Noted disability campaigner Martin Naughton dies at 62

President Higgins describes activist as an ‘indefatigable advocate for human rights’

 Martin Naughton, disability rights campaigner, photographed in January 2015 for an Irish Times interview.  File photograph: Alan Betson/The Irish Times

Martin Naughton, disability rights campaigner, photographed in January 2015 for an Irish Times interview. File photograph: Alan Betson/The Irish Times

 

Lifelong campaigner for the disabled Martin Naughton has died, aged 62.

President Michael D Higgins described him as an “indefatigable advocate for human rights” who had gained widespread respect for his years of determined lobbying.

Mr Naughton died in Beaumont Hospital on Thursday surrounded by family and his personal assistants.

During his life he had determined to change a culture in Ireland’s past when, he said, the disabled were often considered “more someone who needed to be cared for rather than cared about”.

Born in Spiddal, Co Galway in 1954, he later moved to Dublin, where he remained a resident of St Mary’s Hospital in Baldoyle for 20 years.

He was born with spinal muscular atrophy and used a wheelchair from the age of nine.

“Martin Naughton gained widespread respect through his lifelong campaign for the inclusion of people living with disabilities and through his work with countless statutory and non-governmental organisations,” Mr Higgins said in a tribute on Thursday.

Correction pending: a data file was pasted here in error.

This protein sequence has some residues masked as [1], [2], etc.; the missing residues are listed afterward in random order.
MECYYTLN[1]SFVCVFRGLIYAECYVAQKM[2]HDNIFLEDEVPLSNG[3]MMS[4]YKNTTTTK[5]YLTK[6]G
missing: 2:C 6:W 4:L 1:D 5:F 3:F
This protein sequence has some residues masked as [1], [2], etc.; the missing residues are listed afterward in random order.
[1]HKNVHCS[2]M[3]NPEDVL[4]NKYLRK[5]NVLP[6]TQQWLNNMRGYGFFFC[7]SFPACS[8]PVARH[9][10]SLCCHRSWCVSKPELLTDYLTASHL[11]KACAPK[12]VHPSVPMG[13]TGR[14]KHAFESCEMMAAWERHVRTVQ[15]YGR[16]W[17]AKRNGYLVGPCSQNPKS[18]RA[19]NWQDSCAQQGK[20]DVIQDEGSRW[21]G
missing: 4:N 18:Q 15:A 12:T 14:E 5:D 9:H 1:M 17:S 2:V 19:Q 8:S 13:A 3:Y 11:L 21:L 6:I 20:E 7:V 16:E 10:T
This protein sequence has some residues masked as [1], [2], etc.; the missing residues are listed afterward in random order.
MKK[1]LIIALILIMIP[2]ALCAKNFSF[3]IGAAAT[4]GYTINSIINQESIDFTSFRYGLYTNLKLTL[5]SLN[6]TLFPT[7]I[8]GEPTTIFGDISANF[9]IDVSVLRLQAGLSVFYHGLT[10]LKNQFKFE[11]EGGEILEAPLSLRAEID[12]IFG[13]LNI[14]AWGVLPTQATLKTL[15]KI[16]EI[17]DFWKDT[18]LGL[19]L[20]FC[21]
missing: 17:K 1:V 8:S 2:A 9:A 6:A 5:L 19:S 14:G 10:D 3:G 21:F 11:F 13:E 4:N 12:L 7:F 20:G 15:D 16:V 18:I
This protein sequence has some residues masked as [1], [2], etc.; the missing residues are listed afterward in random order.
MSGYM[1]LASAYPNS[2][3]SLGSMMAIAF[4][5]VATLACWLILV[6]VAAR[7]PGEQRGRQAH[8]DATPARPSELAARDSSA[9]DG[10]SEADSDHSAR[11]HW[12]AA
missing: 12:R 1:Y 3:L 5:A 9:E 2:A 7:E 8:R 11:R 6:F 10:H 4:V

The Disability Federation of Ireland, the Independent Living movement, Áiseanna Tacaíochta, Disability Options and Vantastic were among the organisations with which Mr Naughton was associated.

“Having experienced in his early years the once-widespread practice of institutionalised living, he became a formidable and tireless campaigner for the right of people with disabilities to live in their own communities and homes,” Mr Higgins said.

“As a political activist, Martin Naughton had the vision, skills and determination to build solidarity between all those who strive for equality, dignity and the fulfilment of human rights for all groups in society, making him a valuable ally for a multitude of social justice groups.”

Mr Naughton spent a long time travelling during the 1980s, particularly in the US, where he learned much of the alternative lifestyles available to those with disabilities.

In an interview with The Irish Times in 2015, Mr Naughton spoke of his formative years campaigning for a better quality of life.

“If you summarise the past it was very much a medical model: the doctor knows best,” he said.

“It was to bring about a little bit of freedom so that people could get their hair cut the way they wanted.

“Today, everything is geared toward individuals having a choice. I think what you will see more and more over the next decade will be people with disabilities being the face of their community. I am very excited about that.”

Mr Naughton was a well known figure in the community and was never without one of a number of his trademark taqiyah-style hats.

John Dolan, chief executive at the Disability Federation of Ireland, where Mr Naughton had worked as a development manager, said he had “just kept going until everything stopped”.

“I have said he was never incremental. He wasn’t from the school of thought that said let’s get something better for now. For Martin, you started where the journey should end - real freedom, real independence.”